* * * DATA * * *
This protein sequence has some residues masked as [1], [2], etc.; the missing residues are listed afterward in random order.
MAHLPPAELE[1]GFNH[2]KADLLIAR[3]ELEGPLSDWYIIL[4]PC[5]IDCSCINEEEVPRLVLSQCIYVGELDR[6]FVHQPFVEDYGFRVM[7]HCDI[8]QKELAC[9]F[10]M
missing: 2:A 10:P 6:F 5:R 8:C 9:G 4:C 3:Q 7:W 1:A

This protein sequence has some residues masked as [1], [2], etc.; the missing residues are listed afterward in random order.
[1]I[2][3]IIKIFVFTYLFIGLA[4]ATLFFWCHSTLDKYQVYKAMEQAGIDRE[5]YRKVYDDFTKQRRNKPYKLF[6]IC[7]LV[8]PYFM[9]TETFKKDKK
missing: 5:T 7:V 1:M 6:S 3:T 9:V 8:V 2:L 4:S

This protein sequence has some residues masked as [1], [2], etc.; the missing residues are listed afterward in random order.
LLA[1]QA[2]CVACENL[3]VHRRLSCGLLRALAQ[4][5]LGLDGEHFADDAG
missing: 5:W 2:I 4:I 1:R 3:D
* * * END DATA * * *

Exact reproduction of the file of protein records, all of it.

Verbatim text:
This protein sequence has some residues masked as [1], [2], etc.; the missing residues are listed afterward in random order.
MAHLPPAELE[1]GFNH[2]KADLLIAR[3]ELEGPLSDWYIIL[4]PC[5]IDCSCINEEEVPRLVLSQCIYVGELDR[6]FVHQPFVEDYGFRVM[7]HCDI[8]QKELAC[9]F[10]M
missing: 2:A 10:P 6:F 5:R 8:C 9:G 4:C 3:Q 7:W 1:A

This protein sequence has some residues masked as [1], [2], etc.; the missing residues are listed afterward in random order.
[1]I[2][3]IIKIFVFTYLFIGLA[4]ATLFFWCHSTLDKYQVYKAMEQAGIDRE[5]YRKVYDDFTKQRRNKPYKLF[6]IC[7]LV[8]PYFM[9]TETFKKDKK
missing: 5:T 7:V 1:M 6:S 3:T 9:V 8:V 2:L 4:S

This protein sequence has some residues masked as [1], [2], etc.; the missing residues are listed afterward in random order.
LLA[1]QA[2]CVACENL[3]VHRRLSCGLLRALAQ[4][5]LGLDGEHFADDAG
missing: 5:W 2:I 4:I 1:R 3:D